Apple TV will remain a "hobby" at his company because the cable industry "squashed the opportunity for innovation in the TV market," Apple Inc. CEO Steve Jobs said at the opening session of the All Things Digital conference.
"The TV industry has a subsidized model that gives everyone a set-top box for free, so no one wants to buy a box," Jobs said. "Ask Tivo, ask Roku, ask us, ask Google in a few months," an allusion to the recently announced Google TV venture. Earlier in his remarks, Jobs had jabbed at friend-turned-foe Google's new role, especially in the mobile handset market, where its Android technology competes with Apple's iPhone platform.
He pointed out that Sony, Panasonic and many others have failed at getting into the household with a video delivery device (other than DVD or games units).
"The only way that's ever going to change is if you can go back to square one and tear up the set-top box and redesign it from scratch and ... get it to the consumer in a way that they're willing to pay for it," Jobs added. Although he did not dismiss the prospects for over-the-top video delivery, he repeatedly insisted that "the problem with innovation in the TV industry is the go-to-market strategy."
Jobs said that Apple chose to pursue the mobile and tablet market because the TV category has too many barriers.
"It's not a problem of technology. It's a fundamental go-to-market market problem," said the iconic Silicon Valley executive, dressed in his traditional black turtleneck shirt, jeans and running shoes in front of an audience of technology, entertainment and investment executives at the eighth annual "D" conference.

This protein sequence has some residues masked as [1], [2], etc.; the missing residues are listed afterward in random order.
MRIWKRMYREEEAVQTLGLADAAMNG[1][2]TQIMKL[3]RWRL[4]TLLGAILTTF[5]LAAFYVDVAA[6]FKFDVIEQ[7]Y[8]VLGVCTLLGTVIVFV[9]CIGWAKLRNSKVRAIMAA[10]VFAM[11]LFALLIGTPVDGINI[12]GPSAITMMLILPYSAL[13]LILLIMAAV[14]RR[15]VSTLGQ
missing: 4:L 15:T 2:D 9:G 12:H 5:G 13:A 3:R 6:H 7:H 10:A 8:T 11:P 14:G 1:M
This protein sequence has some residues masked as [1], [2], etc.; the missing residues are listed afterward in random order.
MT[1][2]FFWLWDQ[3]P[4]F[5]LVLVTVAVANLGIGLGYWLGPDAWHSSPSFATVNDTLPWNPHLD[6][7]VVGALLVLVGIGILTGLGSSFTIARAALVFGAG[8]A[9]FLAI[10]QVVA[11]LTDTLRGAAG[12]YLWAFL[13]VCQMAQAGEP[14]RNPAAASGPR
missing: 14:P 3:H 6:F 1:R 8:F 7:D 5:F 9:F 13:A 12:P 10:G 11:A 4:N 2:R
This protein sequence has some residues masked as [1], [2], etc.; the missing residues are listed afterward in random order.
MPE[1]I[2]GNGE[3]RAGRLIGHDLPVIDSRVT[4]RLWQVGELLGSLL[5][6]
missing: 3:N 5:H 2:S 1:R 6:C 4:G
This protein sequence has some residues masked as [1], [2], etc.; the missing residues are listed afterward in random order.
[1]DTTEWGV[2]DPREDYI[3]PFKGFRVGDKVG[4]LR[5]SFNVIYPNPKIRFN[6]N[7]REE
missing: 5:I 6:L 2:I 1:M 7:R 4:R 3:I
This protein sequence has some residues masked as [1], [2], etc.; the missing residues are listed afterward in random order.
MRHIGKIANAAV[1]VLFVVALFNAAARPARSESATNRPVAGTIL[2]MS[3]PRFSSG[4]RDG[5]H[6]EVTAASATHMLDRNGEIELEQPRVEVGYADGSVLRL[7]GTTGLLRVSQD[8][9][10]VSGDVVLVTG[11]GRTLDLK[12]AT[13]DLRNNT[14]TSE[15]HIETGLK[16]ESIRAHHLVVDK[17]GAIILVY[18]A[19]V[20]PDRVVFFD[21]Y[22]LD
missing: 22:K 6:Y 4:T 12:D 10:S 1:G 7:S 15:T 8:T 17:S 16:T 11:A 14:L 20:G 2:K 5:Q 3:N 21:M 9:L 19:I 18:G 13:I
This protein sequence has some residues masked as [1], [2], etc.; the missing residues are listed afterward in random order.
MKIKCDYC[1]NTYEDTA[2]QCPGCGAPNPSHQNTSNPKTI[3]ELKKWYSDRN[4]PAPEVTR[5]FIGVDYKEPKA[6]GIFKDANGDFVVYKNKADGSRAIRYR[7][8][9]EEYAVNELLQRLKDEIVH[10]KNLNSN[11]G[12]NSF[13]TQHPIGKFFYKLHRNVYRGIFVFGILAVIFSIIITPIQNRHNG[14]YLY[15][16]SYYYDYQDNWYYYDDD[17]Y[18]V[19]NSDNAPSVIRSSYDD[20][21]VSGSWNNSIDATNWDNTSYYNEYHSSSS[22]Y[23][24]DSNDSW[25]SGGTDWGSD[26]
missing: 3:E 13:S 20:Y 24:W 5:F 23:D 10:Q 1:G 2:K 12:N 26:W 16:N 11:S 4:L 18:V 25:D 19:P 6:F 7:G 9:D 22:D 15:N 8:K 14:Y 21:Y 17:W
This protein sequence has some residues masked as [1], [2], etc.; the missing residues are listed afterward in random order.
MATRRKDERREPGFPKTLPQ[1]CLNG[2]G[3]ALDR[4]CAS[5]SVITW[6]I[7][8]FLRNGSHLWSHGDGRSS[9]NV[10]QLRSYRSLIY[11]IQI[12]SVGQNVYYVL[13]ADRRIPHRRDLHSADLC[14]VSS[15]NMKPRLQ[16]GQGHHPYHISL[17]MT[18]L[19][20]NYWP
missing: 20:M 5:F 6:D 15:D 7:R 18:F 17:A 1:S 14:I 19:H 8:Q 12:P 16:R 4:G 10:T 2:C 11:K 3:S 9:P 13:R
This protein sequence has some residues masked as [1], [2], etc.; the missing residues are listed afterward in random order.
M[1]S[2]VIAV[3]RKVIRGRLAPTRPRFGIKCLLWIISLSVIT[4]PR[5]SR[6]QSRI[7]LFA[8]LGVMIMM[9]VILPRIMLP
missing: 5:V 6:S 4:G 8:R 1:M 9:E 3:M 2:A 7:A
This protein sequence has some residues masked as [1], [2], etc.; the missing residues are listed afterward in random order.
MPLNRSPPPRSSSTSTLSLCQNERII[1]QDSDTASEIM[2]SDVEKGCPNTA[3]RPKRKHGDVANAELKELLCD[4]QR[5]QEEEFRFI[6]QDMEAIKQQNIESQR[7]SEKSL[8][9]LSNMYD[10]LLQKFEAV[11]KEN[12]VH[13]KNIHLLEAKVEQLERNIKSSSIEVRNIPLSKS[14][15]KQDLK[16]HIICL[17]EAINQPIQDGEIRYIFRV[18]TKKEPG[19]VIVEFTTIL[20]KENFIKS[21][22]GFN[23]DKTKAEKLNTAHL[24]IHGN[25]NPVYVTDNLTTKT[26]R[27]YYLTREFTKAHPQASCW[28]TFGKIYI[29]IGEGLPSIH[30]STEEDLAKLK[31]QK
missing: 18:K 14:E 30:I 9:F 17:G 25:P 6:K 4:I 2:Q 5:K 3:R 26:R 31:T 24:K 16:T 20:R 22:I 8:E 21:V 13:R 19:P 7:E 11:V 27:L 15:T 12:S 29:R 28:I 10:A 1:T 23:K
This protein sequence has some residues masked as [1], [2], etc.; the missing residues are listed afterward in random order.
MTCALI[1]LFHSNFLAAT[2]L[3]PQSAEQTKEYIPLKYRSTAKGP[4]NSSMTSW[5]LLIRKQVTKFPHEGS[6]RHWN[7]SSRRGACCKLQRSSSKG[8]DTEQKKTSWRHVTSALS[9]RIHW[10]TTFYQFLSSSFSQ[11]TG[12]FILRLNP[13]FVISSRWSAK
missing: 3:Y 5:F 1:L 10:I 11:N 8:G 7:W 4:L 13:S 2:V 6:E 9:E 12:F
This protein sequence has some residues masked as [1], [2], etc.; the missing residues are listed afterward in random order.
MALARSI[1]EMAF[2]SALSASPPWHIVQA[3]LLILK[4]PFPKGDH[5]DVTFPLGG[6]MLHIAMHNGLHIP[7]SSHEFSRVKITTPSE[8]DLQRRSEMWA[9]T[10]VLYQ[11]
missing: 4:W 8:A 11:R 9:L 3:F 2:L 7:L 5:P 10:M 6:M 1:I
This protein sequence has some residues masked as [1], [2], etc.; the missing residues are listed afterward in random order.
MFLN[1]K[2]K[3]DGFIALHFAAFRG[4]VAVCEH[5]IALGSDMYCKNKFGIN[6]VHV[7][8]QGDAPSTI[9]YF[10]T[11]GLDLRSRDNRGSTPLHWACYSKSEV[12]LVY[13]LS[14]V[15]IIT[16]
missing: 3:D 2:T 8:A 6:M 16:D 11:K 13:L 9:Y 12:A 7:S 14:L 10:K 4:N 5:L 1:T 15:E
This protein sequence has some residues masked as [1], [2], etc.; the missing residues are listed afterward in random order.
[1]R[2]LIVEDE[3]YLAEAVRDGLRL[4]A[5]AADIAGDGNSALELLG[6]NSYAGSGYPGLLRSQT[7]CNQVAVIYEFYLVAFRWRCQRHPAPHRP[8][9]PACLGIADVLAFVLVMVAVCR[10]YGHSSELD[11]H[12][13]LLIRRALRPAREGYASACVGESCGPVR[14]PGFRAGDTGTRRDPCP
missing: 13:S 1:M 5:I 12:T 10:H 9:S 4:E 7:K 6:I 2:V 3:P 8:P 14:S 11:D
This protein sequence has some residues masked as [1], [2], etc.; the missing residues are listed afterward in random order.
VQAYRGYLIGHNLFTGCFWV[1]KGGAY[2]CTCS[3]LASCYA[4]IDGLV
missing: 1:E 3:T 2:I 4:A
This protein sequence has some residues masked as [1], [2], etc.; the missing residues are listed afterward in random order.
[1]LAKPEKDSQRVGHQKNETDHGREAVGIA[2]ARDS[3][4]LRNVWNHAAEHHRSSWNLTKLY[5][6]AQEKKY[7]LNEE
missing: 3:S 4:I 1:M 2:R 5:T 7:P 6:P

Adding to the complexity, he continued, is the "balkanization" of the global TV market, where every country has different technical standards and regulations. That makes it too difficult to develop a worldwide product, he said.
Jobs, who sits on The Walt Disney Co. board, mildly criticized content producers for "desperately grasping at anything they can" to retain control of the movies, music and other programs they want to distribute directly to the home digitally.
"The opportunities ... are huge for content owners. The way we market movies is undergoing a radical shift," Jobs said, suggesting that day-and-date release of new films to homes and theaters is imminent.
Viewers will be able "to watch a first-run movie at home if [they] are willing to spend a bucket of money."
Studios "need to embrace" this as a business model that allows customers "to watch wherever and whenever" they want to see a show. He said that studios appear "willing to experiment with TV shows" then will move to new movie distribution. He predicted that such changes will appear in the next 24 months.